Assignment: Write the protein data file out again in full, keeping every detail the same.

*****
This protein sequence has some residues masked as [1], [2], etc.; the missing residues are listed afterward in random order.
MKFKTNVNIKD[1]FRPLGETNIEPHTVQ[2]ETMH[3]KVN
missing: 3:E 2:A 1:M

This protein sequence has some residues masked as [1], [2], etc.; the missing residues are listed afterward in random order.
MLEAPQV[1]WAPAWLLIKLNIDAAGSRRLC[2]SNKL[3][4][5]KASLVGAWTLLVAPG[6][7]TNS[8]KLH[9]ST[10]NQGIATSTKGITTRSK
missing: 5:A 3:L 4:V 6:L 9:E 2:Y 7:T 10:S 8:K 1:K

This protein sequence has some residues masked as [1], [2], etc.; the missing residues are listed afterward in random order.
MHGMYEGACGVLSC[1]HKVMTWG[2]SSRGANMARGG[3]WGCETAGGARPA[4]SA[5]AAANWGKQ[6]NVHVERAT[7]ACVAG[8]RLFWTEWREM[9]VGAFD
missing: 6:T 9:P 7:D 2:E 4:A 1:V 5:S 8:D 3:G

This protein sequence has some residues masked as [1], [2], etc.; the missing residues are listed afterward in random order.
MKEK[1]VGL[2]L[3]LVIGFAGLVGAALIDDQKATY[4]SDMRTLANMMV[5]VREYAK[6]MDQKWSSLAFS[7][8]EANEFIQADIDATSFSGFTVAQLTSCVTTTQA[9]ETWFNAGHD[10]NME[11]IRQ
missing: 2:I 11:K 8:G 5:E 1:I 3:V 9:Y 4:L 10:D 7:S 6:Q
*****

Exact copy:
This protein sequence has some residues masked as [1], [2], etc.; the missing residues are listed afterward in random order.
MKFKTNVNIKD[1]FRPLGETNIEPHTVQ[2]ETMH[3]KVN
missing: 3:E 2:A 1:M

This protein sequence has some residues masked as [1], [2], etc.; the missing residues are listed afterward in random order.
MLEAPQV[1]WAPAWLLIKLNIDAAGSRRLC[2]SNKL[3][4][5]KASLVGAWTLLVAPG[6][7]TNS[8]KLH[9]ST[10]NQGIATSTKGITTRSK
missing: 5:A 3:L 4:V 6:L 9:E 2:Y 7:T 10:S 8:K 1:K

This protein sequence has some residues masked as [1], [2], etc.; the missing residues are listed afterward in random order.
MHGMYEGACGVLSC[1]HKVMTWG[2]SSRGANMARGG[3]WGCETAGGARPA[4]SA[5]AAANWGKQ[6]NVHVERAT[7]ACVAG[8]RLFWTEWREM[9]VGAFD
missing: 6:T 9:P 7:D 2:E 4:A 1:V 5:S 8:D 3:G

This protein sequence has some residues masked as [1], [2], etc.; the missing residues are listed afterward in random order.
MKEK[1]VGL[2]L[3]LVIGFAGLVGAALIDDQKATY[4]SDMRTLANMMV[5]VREYAK[6]MDQKWSSLAFS[7][8]EANEFIQADIDATSFSGFTVAQLTSCVTTTQA[9]ETWFNAGHD[10]NME[11]IRQ
missing: 2:I 11:K 8:G 5:E 1:I 3:V 9:Y 4:L 10:D 7:S 6:Q